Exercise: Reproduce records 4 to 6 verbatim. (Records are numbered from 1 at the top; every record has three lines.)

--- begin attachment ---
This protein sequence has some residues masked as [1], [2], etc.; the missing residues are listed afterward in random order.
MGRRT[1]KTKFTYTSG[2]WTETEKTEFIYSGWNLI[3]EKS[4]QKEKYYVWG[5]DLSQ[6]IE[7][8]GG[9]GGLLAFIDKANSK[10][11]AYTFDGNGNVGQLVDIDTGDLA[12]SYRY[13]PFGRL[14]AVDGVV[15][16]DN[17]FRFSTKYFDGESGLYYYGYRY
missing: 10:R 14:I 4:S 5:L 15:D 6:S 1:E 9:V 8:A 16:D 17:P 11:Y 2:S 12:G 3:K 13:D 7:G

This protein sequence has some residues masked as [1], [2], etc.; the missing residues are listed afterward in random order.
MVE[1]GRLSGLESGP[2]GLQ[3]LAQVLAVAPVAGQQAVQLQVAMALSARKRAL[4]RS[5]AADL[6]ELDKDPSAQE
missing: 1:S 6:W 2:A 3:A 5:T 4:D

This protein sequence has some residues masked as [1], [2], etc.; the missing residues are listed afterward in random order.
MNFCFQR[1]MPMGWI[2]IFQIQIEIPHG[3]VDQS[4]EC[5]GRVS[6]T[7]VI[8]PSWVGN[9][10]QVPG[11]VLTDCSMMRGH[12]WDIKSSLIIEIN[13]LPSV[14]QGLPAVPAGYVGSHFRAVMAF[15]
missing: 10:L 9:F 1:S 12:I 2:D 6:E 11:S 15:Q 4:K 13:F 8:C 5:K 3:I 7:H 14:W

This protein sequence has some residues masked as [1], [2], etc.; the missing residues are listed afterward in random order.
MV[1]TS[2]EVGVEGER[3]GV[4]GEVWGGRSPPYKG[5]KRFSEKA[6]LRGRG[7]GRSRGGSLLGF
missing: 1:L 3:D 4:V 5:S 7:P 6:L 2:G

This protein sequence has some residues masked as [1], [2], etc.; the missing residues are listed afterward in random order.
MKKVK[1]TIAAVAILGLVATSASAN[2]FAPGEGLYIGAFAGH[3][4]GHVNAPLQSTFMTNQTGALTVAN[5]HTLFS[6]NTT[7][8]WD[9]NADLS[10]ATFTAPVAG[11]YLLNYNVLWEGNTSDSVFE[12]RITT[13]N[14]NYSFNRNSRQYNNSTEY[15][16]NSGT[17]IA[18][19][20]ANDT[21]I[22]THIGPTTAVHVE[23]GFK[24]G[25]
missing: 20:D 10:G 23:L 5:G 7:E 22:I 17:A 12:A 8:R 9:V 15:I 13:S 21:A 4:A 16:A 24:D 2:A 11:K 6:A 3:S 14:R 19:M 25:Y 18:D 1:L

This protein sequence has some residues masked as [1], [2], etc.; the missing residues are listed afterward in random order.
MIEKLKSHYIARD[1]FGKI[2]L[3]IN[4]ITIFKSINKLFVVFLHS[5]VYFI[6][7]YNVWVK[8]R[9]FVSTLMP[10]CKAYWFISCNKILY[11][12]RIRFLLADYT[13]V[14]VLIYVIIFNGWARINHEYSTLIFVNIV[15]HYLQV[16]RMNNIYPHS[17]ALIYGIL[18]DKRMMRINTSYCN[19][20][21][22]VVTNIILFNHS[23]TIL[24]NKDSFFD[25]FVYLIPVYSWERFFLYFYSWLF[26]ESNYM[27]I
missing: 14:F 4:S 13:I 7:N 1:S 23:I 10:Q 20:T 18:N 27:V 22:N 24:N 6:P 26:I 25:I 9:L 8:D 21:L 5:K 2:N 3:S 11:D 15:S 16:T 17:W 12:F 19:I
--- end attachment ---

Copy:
This protein sequence has some residues masked as [1], [2], etc.; the missing residues are listed afterward in random order.
MV[1]TS[2]EVGVEGER[3]GV[4]GEVWGGRSPPYKG[5]KRFSEKA[6]LRGRG[7]GRSRGGSLLGF
missing: 1:L 3:D 4:V 5:S 7:P 6:L 2:G

This protein sequence has some residues masked as [1], [2], etc.; the missing residues are listed afterward in random order.
MKKVK[1]TIAAVAILGLVATSASAN[2]FAPGEGLYIGAFAGH[3][4]GHVNAPLQSTFMTNQTGALTVAN[5]HTLFS[6]NTT[7][8]WD[9]NADLS[10]ATFTAPVAG[11]YLLNYNVLWEGNTSDSVFE[12]RITT[13]N[14]NYSFNRNSRQYNNSTEY[15][16]NSGT[17]IA[18][19][20]ANDT[21]I[22]THIGPTTAVHVE[23]GFK[24]G[25]
missing: 20:D 10:G 23:L 5:G 7:E 22:I 17:A 12:A 8:R 9:V 15:I 13:S 21:A 4:A 16:A 24:D 2:A 11:K 6:A 3:S 14:R 19:M 25:Y 18:D 1:L

This protein sequence has some residues masked as [1], [2], etc.; the missing residues are listed afterward in random order.
MIEKLKSHYIARD[1]FGKI[2]L[3]IN[4]ITIFKSINKLFVVFLHS[5]VYFI[6][7]YNVWVK[8]R[9]FVSTLMP[10]CKAYWFISCNKILY[11][12]RIRFLLADYT[13]V[14]VLIYVIIFNGWARINHEYSTLIFVNIV[15]HYLQV[16]RMNNIYPHS[17]ALIYGIL[18]DKRMMRINTSYCN[19][20][21][22]VVTNIILFNHS[23]TIL[24]NKDSFFD[25]FVYLIPVYSWERFFLYFYSWLF[26]ESNYM[27]I
missing: 14:F 4:S 13:I 7:N 1:S 23:I 10:Q 20:T 18:N 27:V 22:N 24:N 6:P 26:I 25:I 9:L 8:D 21:L 5:K 2:N 3:S 11:D 15:S 16:T 17:W 12:F 19:I